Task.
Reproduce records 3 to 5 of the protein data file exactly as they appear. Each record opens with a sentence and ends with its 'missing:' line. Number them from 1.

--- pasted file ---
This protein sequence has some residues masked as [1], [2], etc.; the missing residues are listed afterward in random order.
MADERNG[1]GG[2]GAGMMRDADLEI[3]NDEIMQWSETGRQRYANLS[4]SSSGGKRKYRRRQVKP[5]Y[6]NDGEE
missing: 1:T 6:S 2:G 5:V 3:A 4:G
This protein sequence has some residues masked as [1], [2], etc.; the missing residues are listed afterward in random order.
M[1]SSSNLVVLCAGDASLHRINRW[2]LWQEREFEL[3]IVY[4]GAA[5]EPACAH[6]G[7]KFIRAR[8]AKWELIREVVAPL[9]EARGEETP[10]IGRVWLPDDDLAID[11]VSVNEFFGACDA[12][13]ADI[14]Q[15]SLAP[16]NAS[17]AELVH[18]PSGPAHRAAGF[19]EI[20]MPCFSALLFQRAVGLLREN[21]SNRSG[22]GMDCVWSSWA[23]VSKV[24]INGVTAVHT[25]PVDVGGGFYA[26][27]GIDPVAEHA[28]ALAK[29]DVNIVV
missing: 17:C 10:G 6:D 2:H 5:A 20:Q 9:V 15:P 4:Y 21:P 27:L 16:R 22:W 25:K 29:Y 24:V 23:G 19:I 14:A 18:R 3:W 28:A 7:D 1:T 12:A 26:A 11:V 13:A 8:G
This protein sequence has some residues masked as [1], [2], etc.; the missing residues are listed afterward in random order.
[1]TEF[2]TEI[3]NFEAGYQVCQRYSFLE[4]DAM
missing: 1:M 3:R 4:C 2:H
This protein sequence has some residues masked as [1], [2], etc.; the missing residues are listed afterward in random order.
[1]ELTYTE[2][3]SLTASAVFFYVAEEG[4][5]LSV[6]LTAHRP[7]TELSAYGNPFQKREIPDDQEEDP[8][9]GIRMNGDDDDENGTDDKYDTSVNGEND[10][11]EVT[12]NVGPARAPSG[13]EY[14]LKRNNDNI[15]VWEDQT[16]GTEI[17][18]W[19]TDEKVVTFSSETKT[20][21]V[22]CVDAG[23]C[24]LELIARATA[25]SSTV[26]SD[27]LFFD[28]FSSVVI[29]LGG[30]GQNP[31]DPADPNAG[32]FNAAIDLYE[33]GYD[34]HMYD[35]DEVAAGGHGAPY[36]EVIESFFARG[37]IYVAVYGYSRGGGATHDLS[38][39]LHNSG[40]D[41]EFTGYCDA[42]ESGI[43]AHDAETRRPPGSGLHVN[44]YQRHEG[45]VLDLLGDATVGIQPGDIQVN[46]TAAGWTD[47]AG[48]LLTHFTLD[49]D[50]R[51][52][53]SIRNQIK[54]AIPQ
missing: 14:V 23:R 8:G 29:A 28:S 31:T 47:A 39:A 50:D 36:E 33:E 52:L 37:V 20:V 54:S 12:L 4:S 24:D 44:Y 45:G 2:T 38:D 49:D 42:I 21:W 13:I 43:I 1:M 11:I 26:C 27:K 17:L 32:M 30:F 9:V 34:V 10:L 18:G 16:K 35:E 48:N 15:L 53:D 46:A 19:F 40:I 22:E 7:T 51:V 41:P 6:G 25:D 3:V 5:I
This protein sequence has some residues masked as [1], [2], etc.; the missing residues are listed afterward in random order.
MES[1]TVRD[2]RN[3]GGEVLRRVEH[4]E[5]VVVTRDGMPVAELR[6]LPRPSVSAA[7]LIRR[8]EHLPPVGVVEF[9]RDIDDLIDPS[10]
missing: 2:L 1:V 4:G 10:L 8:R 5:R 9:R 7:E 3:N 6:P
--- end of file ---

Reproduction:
This protein sequence has some residues masked as [1], [2], etc.; the missing residues are listed afterward in random order.
[1]TEF[2]TEI[3]NFEAGYQVCQRYSFLE[4]DAM
missing: 1:M 3:R 4:C 2:H
This protein sequence has some residues masked as [1], [2], etc.; the missing residues are listed afterward in random order.
[1]ELTYTE[2][3]SLTASAVFFYVAEEG[4][5]LSV[6]LTAHRP[7]TELSAYGNPFQKREIPDDQEEDP[8][9]GIRMNGDDDDENGTDDKYDTSVNGEND[10][11]EVT[12]NVGPARAPSG[13]EY[14]LKRNNDNI[15]VWEDQT[16]GTEI[17][18]W[19]TDEKVVTFSSETKT[20][21]V[22]CVDAG[23]C[24]LELIARATA[25]SSTV[26]SD[27]LFFD[28]FSSVVI[29]LGG[30]GQNP[31]DPADPNAG[32]FNAAIDLYE[33]GYD[34]HMYD[35]DEVAAGGHGAPY[36]EVIESFFARG[37]IYVAVYGYSRGGGATHDLS[38][39]LHNSG[40]D[41]EFTGYCDA[42]ESGI[43]AHDAETRRPPGSGLHVN[44]YQRHEG[45]VLDLLGDATVGIQPGDIQVN[46]TAAGWTD[47]AG[48]LLTHFTLD[49]D[50]R[51][52][53]SIRNQIK[54]AIPQ
missing: 14:V 23:R 8:G 29:A 28:S 31:T 47:A 39:A 50:D 36:E 33:E 52:L 37:V 20:V 54:S 12:L 4:S 24:D 44:Y 45:G 2:T 38:D 49:D 42:I 21:W 13:I 43:I 1:M 11:I 26:C 27:K 17:L 32:M 30:F 9:V 34:V 10:L 18:G 16:K 35:E 48:N 15:L 53:D 46:A 19:F 40:I 22:E 7:T 51:V 41:P 6:G 25:D 3:V 5:I
This protein sequence has some residues masked as [1], [2], etc.; the missing residues are listed afterward in random order.
MES[1]TVRD[2]RN[3]GGEVLRRVEH[4]E[5]VVVTRDGMPVAELR[6]LPRPSVSAA[7]LIRR[8]EHLPPVGVVEF[9]RDIDDLIDPS[10]
missing: 2:L 1:V 4:G 10:L 8:R 5:R 9:R 7:E 3:N 6:P